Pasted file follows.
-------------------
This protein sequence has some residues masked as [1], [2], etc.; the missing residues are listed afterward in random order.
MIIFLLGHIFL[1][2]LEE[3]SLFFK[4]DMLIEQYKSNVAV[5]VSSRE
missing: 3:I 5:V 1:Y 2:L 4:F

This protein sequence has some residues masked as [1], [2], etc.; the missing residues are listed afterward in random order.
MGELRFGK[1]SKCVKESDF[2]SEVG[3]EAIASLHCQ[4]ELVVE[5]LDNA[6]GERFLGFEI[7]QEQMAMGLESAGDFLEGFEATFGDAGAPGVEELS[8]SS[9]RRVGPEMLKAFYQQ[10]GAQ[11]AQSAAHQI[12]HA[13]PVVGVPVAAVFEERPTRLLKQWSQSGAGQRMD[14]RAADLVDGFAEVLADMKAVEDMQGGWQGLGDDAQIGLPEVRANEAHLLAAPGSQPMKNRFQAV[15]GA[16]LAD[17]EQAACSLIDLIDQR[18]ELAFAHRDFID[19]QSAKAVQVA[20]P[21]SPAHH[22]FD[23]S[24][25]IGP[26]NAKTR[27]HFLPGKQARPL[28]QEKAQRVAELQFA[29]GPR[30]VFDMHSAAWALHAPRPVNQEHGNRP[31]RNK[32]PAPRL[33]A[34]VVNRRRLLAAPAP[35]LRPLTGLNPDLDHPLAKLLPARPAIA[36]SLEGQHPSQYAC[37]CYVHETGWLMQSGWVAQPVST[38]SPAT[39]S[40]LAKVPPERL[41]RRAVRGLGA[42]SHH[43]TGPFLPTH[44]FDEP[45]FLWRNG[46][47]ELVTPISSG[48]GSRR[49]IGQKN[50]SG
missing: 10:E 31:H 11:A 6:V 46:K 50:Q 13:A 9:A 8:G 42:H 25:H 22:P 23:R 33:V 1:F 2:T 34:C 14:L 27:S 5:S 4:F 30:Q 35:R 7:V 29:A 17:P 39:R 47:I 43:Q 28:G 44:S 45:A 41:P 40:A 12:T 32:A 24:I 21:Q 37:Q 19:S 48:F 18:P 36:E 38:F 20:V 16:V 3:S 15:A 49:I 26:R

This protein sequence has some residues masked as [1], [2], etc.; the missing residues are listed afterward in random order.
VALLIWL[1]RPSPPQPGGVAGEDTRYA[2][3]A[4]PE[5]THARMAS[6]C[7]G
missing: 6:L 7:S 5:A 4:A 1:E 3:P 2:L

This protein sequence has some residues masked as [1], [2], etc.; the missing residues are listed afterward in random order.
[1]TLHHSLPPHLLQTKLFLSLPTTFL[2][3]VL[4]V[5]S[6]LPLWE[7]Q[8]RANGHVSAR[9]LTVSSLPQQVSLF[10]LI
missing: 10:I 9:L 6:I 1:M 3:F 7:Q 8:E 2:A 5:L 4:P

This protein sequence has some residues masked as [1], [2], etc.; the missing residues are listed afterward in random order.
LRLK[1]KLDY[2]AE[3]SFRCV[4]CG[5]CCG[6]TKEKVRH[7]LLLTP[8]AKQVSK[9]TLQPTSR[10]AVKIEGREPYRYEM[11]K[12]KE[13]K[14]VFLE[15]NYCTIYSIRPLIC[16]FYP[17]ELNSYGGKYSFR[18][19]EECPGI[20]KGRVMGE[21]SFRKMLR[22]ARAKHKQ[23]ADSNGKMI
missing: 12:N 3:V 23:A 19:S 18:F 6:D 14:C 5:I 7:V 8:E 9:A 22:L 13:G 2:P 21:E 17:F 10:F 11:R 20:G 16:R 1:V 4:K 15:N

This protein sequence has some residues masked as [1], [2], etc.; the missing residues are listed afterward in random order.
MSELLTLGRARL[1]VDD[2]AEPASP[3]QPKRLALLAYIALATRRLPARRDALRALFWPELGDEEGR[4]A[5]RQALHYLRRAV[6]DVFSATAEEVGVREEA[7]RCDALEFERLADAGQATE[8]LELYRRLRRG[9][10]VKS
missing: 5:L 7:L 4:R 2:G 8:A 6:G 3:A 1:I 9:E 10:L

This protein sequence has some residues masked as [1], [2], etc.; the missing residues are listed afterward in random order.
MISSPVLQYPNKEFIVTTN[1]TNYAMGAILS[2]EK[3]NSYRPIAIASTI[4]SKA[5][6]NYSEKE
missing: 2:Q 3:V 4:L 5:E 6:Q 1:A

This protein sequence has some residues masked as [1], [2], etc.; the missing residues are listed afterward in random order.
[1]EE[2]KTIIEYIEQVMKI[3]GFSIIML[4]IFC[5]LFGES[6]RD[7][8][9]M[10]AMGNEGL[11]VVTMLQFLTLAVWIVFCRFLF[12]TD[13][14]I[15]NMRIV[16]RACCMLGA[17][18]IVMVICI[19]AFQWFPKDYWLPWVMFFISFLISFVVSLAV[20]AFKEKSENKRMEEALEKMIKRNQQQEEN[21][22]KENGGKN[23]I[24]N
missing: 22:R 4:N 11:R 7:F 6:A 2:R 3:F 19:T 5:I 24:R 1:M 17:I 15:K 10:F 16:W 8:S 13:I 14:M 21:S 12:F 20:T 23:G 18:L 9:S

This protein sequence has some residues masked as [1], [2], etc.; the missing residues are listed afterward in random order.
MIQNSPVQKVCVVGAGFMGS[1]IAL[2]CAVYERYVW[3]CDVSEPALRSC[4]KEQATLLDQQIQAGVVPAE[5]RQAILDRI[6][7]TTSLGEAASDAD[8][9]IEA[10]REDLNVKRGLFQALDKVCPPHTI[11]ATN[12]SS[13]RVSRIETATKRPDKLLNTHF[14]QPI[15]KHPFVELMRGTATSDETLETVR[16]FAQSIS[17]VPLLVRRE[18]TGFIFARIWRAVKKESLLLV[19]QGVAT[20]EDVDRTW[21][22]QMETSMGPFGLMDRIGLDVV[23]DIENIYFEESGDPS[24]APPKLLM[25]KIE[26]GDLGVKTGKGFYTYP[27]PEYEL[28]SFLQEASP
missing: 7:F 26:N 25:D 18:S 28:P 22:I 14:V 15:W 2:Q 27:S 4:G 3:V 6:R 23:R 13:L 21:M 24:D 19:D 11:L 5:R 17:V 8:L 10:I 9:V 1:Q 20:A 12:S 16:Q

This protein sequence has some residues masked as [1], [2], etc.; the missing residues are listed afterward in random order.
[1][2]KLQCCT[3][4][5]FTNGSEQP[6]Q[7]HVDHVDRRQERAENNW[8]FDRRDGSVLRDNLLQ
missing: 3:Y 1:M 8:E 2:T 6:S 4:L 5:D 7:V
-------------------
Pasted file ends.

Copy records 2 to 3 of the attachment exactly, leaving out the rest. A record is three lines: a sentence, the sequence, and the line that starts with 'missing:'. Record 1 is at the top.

This protein sequence has some residues masked as [1], [2], etc.; the missing residues are listed afterward in random order.
MGELRFGK[1]SKCVKESDF[2]SEVG[3]EAIASLHCQ[4]ELVVE[5]LDNA[6]GERFLGFEI[7]QEQMAMGLESAGDFLEGFEATFGDAGAPGVEELS[8]SS[9]RRVGPEMLKAFYQQ[10]GAQ[11]AQSAAHQI[12]HA[13]PVVGVPVAAVFEERPTRLLKQWSQSGAGQRMD[14]RAADLVDGFAEVLADMKAVEDMQGGWQGLGDDAQIGLPEVRANEAHLLAAPGSQPMKNRFQAV[15]GA[16]LAD[17]EQAACSLIDLIDQR[18]ELAFAHRDFID[19]QSAKAVQVA[20]P[21]SPAHH[22]FD[23]S[24][25]IGP[26]NAKTR[27]HFLPGKQARPL[28]QEKAQRVAELQFA[29]GPR[30]VFDMHSAAWALHAPRPVNQEHGNRP[31]RNK[32]PAPRL[33]A[34]VVNRRRLLAAPAP[35]LRPLTGLNPDLDHPLAKLLPARPAIA[36]SLEGQHPSQYAC[37]CYVHETGWLMQSGWVAQPVST[38]SPAT[39]S[40]LAKVPPERL[41]RRAVRGLGA[42]SHH[43]TGPFLPTH[44]FDEP[45]FLWRNG[46][47]ELVTPISSG[48]GSRR[49]IGQKN[50]SG
missing: 10:E 31:H 11:A 6:V 46:K 50:Q 13:A 9:A 8:G 42:H 25:H 22:P 23:R 33:V 1:F 2:T 34:C 14:L 27:S 5:S 4:F 30:Q 35:R 7:V 29:A 17:P 39:R 47:I 43:Q 28:G 44:S 45:A 41:P 40:A 12:T 32:A 24:I 21:Q 37:Q 19:S 48:F 18:P 36:E 38:F 20:V 16:V 3:S 15:A 49:I 26:R

This protein sequence has some residues masked as [1], [2], etc.; the missing residues are listed afterward in random order.
VALLIWL[1]RPSPPQPGGVAGEDTRYA[2][3]A[4]PE[5]THARMAS[6]C[7]G
missing: 6:L 7:S 5:A 4:A 1:E 3:P 2:L